It’s no secret that the stakes are high in sports broadcast. As Quantum’s Skip Levens said, there are “no second takes, millions of highly discriminating and knowledgeable customers scrutinizing your every move, and every play has the potential to make history.” There’s a lot of money to be made, but the competition between networks can be as fierce as anything on the road, field, court or diamond. So it’s no surprise that sports production pushes the envelope when it comes to adopting new technology. We’re only halfway through 2015 and we’ve seen some amazing leaps forward this year, in five key areas: Higher Definition Content, Camera Ubiquity, Real-time Data Analysis, In-Stadium Screens, and Live In-Home Experiences.
Video editing has always placed higher demands on storage than any other file-based applications, and with today’s higher resolution formats, streaming video content demands even more performance from storage systems, with 4K raw requiring 1210 MB/sec per stream—7.3 times more throughput than raw HD. In the early days of non-linear editing, this level of performance could only be achieved with direct attached storage (DAS). As technology progressed, we were able to add shared collaboration even with many HD streams. Unfortunately, with the extreme demands of 4K and beyond, many workflows are resorting to DAS again, despite its drawbacks. With DAS, sharing large media files between editors and moving the content through the workflow means copying the files across the network or on reusable media such as individual USB and Thunderbolt-attached hard drives. That’s not only expensive because it duplicates the storage capacity required; it also diminishes user productivity and can break version control protocols. In this blog, we'll look the key differences between major storage technologies and well as general usage recommendations.
Video production is entering yet another major transition – the move to 4K. Much like the move to high definition (HD) several years ago, the new ultra-high definition (UHD) 4K-resolution formats have the potential to disrupt workflows, strain existing infrastructure and require costly unplanned upgrades. Those who remember how bumpy the change from SD to HD was are understandably nervous about what this looming 4K transition will bring. With lessons learned from the past, the industry is ready to make the change from HD to 4K. The technology has evolved, the tools have evolved and workflows have evolved. The challenge, however, is to make sense of all this change and put the right pieces together to enable a successful transition. The following five key tips will help you to make a smooth transition to full 4K production.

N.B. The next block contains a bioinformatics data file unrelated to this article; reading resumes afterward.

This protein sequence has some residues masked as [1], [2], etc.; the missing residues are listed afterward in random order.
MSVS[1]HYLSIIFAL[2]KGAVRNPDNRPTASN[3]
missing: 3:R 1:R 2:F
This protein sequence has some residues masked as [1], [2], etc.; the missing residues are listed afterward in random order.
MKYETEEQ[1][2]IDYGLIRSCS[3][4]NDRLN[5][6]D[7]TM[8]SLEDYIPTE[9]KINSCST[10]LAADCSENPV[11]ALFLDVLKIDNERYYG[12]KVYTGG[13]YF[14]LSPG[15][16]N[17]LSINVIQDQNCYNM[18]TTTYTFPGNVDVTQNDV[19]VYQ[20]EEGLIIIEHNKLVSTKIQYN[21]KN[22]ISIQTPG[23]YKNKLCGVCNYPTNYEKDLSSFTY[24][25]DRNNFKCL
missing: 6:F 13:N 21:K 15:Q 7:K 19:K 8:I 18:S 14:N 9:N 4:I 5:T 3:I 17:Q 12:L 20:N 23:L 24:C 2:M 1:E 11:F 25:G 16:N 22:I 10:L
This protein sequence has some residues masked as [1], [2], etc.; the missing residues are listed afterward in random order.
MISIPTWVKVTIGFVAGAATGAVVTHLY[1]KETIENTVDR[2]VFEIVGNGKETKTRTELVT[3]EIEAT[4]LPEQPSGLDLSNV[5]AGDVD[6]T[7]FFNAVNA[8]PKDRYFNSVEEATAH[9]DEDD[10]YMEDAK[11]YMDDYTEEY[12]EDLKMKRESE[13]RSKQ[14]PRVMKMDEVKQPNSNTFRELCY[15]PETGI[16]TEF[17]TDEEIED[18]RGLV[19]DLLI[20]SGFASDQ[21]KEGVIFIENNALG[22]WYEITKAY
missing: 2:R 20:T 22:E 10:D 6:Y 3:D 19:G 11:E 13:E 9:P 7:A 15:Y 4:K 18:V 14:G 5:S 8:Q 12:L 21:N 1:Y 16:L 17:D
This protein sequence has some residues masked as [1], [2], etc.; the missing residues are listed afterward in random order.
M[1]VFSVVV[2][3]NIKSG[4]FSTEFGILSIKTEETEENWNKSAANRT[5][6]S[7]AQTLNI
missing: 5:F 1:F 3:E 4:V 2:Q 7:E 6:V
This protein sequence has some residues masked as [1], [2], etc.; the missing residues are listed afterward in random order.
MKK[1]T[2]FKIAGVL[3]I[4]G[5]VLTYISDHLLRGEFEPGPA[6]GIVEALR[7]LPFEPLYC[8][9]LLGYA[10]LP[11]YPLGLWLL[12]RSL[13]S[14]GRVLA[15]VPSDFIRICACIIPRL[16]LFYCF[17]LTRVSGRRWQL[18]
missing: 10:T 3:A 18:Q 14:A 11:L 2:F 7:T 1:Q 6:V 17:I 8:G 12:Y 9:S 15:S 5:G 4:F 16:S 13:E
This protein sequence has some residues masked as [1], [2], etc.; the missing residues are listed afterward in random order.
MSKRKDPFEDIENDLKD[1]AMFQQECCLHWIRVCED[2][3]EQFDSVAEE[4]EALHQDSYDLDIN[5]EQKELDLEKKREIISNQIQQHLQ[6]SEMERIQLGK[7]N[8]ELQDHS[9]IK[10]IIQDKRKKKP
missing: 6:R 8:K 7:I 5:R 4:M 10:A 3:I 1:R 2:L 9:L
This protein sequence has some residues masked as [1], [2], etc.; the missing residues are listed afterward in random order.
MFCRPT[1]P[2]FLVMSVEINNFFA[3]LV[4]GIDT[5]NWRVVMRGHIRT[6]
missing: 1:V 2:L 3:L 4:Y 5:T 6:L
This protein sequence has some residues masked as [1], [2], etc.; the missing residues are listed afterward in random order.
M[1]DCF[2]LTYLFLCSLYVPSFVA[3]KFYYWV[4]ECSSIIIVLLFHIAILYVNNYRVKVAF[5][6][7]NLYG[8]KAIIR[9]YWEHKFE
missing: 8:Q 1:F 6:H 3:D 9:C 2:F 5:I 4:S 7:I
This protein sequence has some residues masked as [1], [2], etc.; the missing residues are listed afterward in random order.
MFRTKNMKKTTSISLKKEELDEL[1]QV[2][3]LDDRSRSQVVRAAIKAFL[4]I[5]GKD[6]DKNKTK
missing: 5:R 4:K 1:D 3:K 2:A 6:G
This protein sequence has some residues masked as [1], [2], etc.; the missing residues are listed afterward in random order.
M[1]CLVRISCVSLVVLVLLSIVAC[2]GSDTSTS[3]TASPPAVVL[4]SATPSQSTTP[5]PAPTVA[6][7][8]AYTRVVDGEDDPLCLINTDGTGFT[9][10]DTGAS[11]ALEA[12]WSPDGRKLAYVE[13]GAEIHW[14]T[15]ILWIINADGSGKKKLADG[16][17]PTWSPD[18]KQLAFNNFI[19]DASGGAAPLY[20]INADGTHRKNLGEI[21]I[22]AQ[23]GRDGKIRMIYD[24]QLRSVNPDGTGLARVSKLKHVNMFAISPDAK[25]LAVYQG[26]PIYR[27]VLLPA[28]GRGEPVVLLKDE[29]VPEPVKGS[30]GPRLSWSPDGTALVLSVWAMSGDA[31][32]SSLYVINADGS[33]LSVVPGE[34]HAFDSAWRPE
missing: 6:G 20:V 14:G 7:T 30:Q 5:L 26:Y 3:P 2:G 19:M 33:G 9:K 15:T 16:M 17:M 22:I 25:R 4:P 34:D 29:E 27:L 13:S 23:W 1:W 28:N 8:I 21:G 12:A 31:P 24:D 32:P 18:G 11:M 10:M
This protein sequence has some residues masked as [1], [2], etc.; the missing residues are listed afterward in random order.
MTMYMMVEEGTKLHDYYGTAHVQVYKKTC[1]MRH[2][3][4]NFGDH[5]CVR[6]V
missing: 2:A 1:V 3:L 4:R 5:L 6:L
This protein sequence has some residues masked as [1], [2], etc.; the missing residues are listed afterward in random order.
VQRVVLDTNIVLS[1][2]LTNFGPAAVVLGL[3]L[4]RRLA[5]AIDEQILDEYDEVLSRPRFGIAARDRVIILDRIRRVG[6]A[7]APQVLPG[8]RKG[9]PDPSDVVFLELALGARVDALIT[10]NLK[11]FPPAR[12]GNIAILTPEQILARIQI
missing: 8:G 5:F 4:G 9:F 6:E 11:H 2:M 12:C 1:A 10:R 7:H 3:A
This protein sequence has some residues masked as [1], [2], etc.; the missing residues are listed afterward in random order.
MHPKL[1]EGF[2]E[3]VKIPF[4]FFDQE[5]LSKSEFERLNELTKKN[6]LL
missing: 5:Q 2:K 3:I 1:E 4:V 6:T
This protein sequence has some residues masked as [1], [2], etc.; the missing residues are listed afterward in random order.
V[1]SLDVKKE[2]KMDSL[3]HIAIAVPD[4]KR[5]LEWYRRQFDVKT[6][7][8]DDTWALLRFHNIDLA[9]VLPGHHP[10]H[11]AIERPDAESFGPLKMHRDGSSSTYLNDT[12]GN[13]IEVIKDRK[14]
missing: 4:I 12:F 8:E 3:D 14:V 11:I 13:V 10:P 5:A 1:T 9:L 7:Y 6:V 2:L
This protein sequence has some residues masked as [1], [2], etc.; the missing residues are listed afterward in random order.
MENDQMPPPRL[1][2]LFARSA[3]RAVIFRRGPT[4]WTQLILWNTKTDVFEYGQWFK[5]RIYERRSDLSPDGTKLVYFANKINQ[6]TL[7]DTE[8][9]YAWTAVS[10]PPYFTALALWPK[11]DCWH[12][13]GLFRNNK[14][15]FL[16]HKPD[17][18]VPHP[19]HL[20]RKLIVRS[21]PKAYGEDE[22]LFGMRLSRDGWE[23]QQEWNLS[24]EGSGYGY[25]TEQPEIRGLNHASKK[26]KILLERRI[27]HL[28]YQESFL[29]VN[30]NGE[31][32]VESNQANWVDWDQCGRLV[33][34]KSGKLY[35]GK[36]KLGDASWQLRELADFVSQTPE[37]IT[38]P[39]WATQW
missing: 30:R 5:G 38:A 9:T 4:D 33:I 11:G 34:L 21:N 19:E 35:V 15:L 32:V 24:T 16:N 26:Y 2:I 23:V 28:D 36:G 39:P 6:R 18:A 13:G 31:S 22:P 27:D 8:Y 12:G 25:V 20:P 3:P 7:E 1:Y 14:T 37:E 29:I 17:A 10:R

It’s so exciting to see today’s announcement that Quantum will be taking on a larger role in selling Dot Hill storage. This is not just another storage channel deal – let me explain why. The partnership of Quantum and Dot Hill began in workflow storage. Quantum enjoys a unique position in the market in serving the needs of the most demanding workflow storage applications – from video production to surveillance, cybersecurity and research. These applications have storage needs which are quite different from traditional corporate applications. They need different solutions. Both companies have noticed that there are adjacent markets and customer needs where tighter collaboration between us—leveraging the technology of Dot Hill and the technology and channel reach of Quantum—can deliver broader value to our customers and partners. Which brings me to the announcement today: Quantum is becoming the branded face of Dot Hill storage.